State collegian. (State College, Pa.) 1904-1911, October 20, 1904, Image 3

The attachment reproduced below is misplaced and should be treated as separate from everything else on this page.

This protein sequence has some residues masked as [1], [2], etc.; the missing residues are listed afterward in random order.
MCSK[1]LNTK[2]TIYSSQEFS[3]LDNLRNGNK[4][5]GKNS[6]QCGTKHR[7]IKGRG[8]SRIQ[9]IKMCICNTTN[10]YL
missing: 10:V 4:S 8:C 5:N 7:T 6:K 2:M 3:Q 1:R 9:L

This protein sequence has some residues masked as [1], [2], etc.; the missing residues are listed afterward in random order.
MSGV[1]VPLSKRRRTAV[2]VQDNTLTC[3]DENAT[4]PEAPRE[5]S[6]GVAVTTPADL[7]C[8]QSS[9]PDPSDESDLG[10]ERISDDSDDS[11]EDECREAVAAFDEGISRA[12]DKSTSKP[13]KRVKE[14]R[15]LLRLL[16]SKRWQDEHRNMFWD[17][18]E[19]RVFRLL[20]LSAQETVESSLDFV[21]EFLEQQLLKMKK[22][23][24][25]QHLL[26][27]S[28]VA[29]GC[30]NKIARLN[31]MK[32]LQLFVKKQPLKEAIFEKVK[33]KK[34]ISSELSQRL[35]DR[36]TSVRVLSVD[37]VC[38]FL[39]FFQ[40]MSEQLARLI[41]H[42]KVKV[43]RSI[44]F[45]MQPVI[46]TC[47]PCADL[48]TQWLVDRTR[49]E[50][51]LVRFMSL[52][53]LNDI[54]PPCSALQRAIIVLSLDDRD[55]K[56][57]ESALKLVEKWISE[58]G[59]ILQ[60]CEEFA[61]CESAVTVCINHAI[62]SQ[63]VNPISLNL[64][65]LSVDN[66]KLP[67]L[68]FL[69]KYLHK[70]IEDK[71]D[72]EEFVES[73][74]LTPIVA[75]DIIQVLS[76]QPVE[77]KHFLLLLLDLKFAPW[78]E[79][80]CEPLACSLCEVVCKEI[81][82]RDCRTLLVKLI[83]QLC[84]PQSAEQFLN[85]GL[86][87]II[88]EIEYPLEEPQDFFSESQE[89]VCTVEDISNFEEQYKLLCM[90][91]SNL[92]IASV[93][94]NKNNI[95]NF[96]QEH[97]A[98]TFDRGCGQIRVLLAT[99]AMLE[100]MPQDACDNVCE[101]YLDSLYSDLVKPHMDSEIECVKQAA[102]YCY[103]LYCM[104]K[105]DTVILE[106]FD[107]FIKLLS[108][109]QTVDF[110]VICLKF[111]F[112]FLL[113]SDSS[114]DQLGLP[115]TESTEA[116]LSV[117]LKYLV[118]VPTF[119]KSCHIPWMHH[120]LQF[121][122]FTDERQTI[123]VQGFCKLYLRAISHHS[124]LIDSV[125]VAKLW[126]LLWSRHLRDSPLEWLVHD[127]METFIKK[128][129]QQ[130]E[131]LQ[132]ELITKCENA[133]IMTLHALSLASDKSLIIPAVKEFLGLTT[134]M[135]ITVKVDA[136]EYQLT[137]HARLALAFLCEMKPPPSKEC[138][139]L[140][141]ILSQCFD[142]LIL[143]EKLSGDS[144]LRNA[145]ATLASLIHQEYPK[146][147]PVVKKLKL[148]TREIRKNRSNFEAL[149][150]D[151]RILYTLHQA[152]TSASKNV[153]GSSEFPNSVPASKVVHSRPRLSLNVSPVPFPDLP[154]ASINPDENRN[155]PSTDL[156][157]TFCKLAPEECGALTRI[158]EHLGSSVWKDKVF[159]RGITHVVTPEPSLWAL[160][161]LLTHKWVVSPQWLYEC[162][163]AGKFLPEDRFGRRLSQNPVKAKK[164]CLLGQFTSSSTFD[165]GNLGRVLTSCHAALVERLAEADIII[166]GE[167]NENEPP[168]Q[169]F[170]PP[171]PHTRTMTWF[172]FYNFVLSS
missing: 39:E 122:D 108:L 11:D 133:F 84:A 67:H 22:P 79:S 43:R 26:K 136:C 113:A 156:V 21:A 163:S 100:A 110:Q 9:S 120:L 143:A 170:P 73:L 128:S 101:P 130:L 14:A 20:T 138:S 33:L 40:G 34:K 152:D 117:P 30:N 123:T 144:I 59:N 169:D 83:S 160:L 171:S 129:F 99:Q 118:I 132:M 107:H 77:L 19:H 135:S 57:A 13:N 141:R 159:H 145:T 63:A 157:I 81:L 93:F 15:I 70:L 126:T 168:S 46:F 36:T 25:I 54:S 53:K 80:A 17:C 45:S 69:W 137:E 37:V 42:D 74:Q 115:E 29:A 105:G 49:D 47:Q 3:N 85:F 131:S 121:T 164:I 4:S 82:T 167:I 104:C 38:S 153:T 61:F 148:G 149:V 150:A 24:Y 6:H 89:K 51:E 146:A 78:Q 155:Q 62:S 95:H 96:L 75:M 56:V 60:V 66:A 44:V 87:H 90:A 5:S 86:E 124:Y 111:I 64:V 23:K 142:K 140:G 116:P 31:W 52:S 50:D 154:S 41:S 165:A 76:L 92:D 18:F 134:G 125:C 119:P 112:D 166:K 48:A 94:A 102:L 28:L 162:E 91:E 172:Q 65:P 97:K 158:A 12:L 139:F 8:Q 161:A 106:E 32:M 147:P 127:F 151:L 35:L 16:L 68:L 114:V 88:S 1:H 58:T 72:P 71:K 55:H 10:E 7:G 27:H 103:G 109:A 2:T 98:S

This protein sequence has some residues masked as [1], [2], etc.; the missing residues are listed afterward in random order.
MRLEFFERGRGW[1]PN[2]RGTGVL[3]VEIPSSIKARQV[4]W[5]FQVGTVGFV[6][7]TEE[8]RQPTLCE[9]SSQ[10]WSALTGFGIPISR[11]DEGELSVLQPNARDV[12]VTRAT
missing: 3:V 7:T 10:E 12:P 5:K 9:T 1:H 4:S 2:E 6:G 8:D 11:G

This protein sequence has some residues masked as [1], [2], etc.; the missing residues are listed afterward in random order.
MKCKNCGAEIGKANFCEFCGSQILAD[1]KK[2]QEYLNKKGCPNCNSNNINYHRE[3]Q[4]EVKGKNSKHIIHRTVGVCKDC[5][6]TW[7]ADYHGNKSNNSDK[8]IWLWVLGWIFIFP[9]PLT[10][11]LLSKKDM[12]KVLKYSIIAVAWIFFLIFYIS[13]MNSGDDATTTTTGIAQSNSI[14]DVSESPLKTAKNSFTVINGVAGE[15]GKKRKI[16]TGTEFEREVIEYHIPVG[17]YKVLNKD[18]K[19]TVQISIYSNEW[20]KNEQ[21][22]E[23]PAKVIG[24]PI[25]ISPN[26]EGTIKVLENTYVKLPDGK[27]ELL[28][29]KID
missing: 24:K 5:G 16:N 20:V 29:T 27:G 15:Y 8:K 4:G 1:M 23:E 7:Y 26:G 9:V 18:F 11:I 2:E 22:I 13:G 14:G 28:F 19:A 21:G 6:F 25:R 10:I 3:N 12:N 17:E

COMMITTEE REPORT In order to define clearly the hitherto unwritten and often mis understood customs and precedents of State College, a committee com posed of five men from each of the two upper classes, met at the Track House "on Friday evening, Oct. 14th, and drew up the following rules: This committee was in structed merely to put down in writing and in good form the cus toms of the college, so that the fol lowing rules must not be consider ed as final, but purely as recom mendations for the consideration of the two upper classes. We suggest that the Senior and Junior classes hold meetings as soon as possible and act on these recommendations. WRESTLING MATCH, (1.) The Sophomore-Freshman wrestling match shall be held at eight o’clock on the evening of the second Wednesday after the open ing of the Fall term, weather per mitting. If weather conditions should interfere, it shall be held on Thursday evening and so on until the match is pulled'off. (2.) The match shall be divided into three classes, lightweight, mid dleweight, 'and heavyweight. The contestant winning two falls out of three, shall be the victor in his class, and the side winning two classes of the three, shall be de clared the winner of the match. (3.) The bouts shall be decided as follows: Ist, lightweight; 2nd, middleweight, 3rd, heavyweight, and shall proceed in this order until one side shall have won a majority of the bouts in each class. (4.) The candidates shall be weighed before the wrestling com mittee of each contesting class and the referee of the match, between the hours of seven and eight p. m., of the day of the contest. (5.) The weights of the contest ants in the three classes shall be limited as follows: Eight weight, below 140 lbs. Middleweight, below 160 lbs. Heavyweight, 160 lbs or over OTHER CONDITIONS. The contestants shall wrestle catch-as-catch-cau. The “strangle” and “hammer lock” holds are barred. Two shoulders shall be down for a “pin fall.” Flying or rolling falls not to be counted. The contestants shall wrestle until either one or the other shall have secured a fall. All disputes arising in the con test and not herein provided for, are to be settled by the referee of the match. CIDER RUSH. First. That the area on which the cider must be placed to be le gally “on the campus” be that ex tending from College Ave. to the road beyond the athletic field and included between Allen street and the white fence along the Experi ment Station road. Second. That the time for plac ing the cider in the above district be from 6 p. m. till 11 o’clock of any day (except Sunday) from the day following the wrestling match till the last day before the Thanks giving vacation. Third. That the Freshmen shall be declared winners if they succeed in placing a barrel of cider in the required area within the required time and in delivering some of this cider to any Juniors Fourth. That the victory belong to the Sophomores if they foil all attempts to place the cider on the campus until the time limit or if they spill or capture the first cider that may be placed on the campus before any is delivered to a Junior. Fifth. That if the cider is taken before it is within the prescribed limits the Freshmen have suffered merely a financial loss and may make another trial. Sixth. The barrel shall go to the class winning the rush. (Continued on page A Col. 3.) GET AWAKE! What have you done ? What are you doing? What are you going to do to make November 12th a day of victory for the Blue and White ? State Collegians, your rivals are busy. The Dickinsonian last week sounded their cry, ‘ ‘Everybody for Williamsport.” Are you going to keep on sleeping? You have a team that can win the game but that does not let you off. Your presence is required each afternoon on the side-lines of Beaver Field. The best team in years is getting the poorest support at practice that any team within the writer’s four year’s experience has received. It is a lamentable fact that battalion drill is responsible for the absence of the under-classmen. But where are the upper classmen? The men who were appointed to lead the cheering have had little to do. Not a single yell has been handed in and only two songs. It will be almost too late to compose these on the morning of the game. It is doubtful if they could be print ed in time to be taken out to the field. See that they are written at least one day before the great day. Get a committee appointed at once to make arrangements with the authorities and for transporta tion. There will be several class banquets on Friday night, Nov. nth. These will take a large crowd down but the bulk of the students will go on Saturday. It is taken for granted that all will go. Remember! weeks! Only three CHANGE OF DATE. Owing to unforseen circum stances it has been found necessary to change the date of the Jacob A. Riis lecture from Friday, Nov. 4th, to Thursday, Nov. 3rd. It is hop ed that this will be found even a better date than the one first adver tised. The lecture will certainly be a treat, and everyone should avail himself of the opportunity to hear the man who has done so much for the poor of Greater New York.